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The Bicycle Theory of Deficits

Omkar Goswami

Finance Minister Pranab Mukherjee has already had his ears full of advice from industrialists, bankers, economists and others — through newspaper articles, TV channels, consultative meetings and quieter conversations. By the time you read this piece, the broad contours of the Budget will be in place. What will be left are the final numbers, Mr. Mukherjee’s flourishes to the Budget speech, and the odd proposals that invariably find their way at the fag-end of the exercise.

As everyone has guessed, this Budget will reflect all the key economic elements the President’s speech to Parliament. The leitmotif is inclusive growth. As I have written earlier in this column, the greatest governance challenge is to reduce the massive disparities and inequalities in growth: between rural and urban; and between the north, west and south on the one hand, and the central, south east, east and north-east on the other.

A key element of inclusive growth will be larger outlays on the national rural employment guarantee scheme under the NREGA. Yes, the performance of the NREGA leaves much to be desired. There are leakages; money often goes to the rural mafia instead of the intended beneficiaries; and the scheme is worst implemented in the poorer districts which suffer for abysmal administration. It is also true that giving a dole to a person below poverty line for 100-days a year does not help create the rural infrastructure that could eventually lift her or him above poverty. Even so, the NREGA is an important tool to give some source of livelihood to the poor, and it should be expanded. Equally, I hope Mr. Mukherjee will dangle a carrot — such as increasing the outlays for those districts that have used the funds more effectively than others.

The other elements of inclusiveness involve kick starting the Bharat Nirman programmes. These are huge projects. Just to give a flavour, these involve providing:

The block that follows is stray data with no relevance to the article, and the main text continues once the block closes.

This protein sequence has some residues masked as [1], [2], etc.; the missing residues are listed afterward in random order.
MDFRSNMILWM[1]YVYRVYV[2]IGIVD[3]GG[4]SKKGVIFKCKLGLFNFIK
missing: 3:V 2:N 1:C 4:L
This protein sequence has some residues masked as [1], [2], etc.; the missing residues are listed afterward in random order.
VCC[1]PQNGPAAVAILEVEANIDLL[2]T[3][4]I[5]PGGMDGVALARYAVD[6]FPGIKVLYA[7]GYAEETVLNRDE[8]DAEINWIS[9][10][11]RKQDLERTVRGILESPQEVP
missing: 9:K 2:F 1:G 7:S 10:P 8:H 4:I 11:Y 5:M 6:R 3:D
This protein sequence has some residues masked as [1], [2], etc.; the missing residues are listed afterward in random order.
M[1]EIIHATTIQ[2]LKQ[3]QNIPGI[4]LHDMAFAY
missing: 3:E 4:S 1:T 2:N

• Roads to over 38,400 villages, plus almost 21,000 lesser habitations in hilly and tribal areas.
• Telephone connection to almost 67,000 villages.
• One crore hectare of irrigation: six million hectare from major and medium projects; three million hectare for ground water development; and a million hectare for minor irrigation projects.
• Water supply to over 55,000 uncovered habitations; plus potable water for almost 217,000 villages.
• 6 million rural houses at the rate of 1.5 million each year.
• Electricity for 125,000 villages.

It is quite possible that these ambitious targets will not be achieved. But this government has come to power by promising hope of a better tomorrow. This can only happen by significantly improving rural infrastructure. Therefore, Bharat Nirman will, and must, get the pride of place in the country’s governance. That will require sustained funding, matched by good implementation.

The list can go on. Education. Rural health. Rapid acceleration of national highways, which was comprehensively destroyed by the previous minister of Surface Transport. Ports. Airports. And power, where the peak deficit for 2008-09 was over 12%; where of the total target of 11,000 MW for capacity addition during 2008-09, only 3,500 MW was achieved; where ‘Power for All’ entails building a generation capacity of at least 200,000 MW by 2012 from the present level of 147,715 MW.

Therefore, expect large outlays in Budget 2008-09. Given that tax revenues won’t be very buoyant up to the first half of the year, expect the Centre’s fiscal deficit to be around 5.5% of GDP.

You can also expect some reform measures. I would be looking at a divestment target of around Rs.20,000 crore to Rs.25,000 crore; a clear intent to increase foreign direct investment in insurance to 49%; to reform the pension scheme; to announce programmes for raising FDI in key sectors. If I were to hope even further, there could be the end of the securities transactions tax and the fringe benefit tax. There may even be some cleaning of the tax regime, by getting eliminating all exemptions that are due for expiry; and by getting rid of the surcharge and, instead, raising the maximum marginal income and corporate tax rate to 35%.

These should soothe markets and establish the reform credibility of this government. But these won’t get the deficit to below 5.5% of GDP. Mr. Mukherjee, therefore, will have to bet on what the ‘bicycle theory of deficits’. If you cycle fast, you won’t wobble and fall. Similarly, if you grow fast enough, you can handle a higher deficit in the short run. With the hope that growth and revenue buoyancy will soon come into play, when fiscal rectitude can also kick in.

The bicycle theory is dangerous. Politicians and bureaucrats love deficits, just as diabetics love candy. So, while I won’t begrudge Mr. Mukherjee his one fling with 5.5% deficit, here’s warning: “Beware of keeping the purse open. It can be looted before you can say ‘Raja Rammohan Roy’”.


Published: Business World, June 2009


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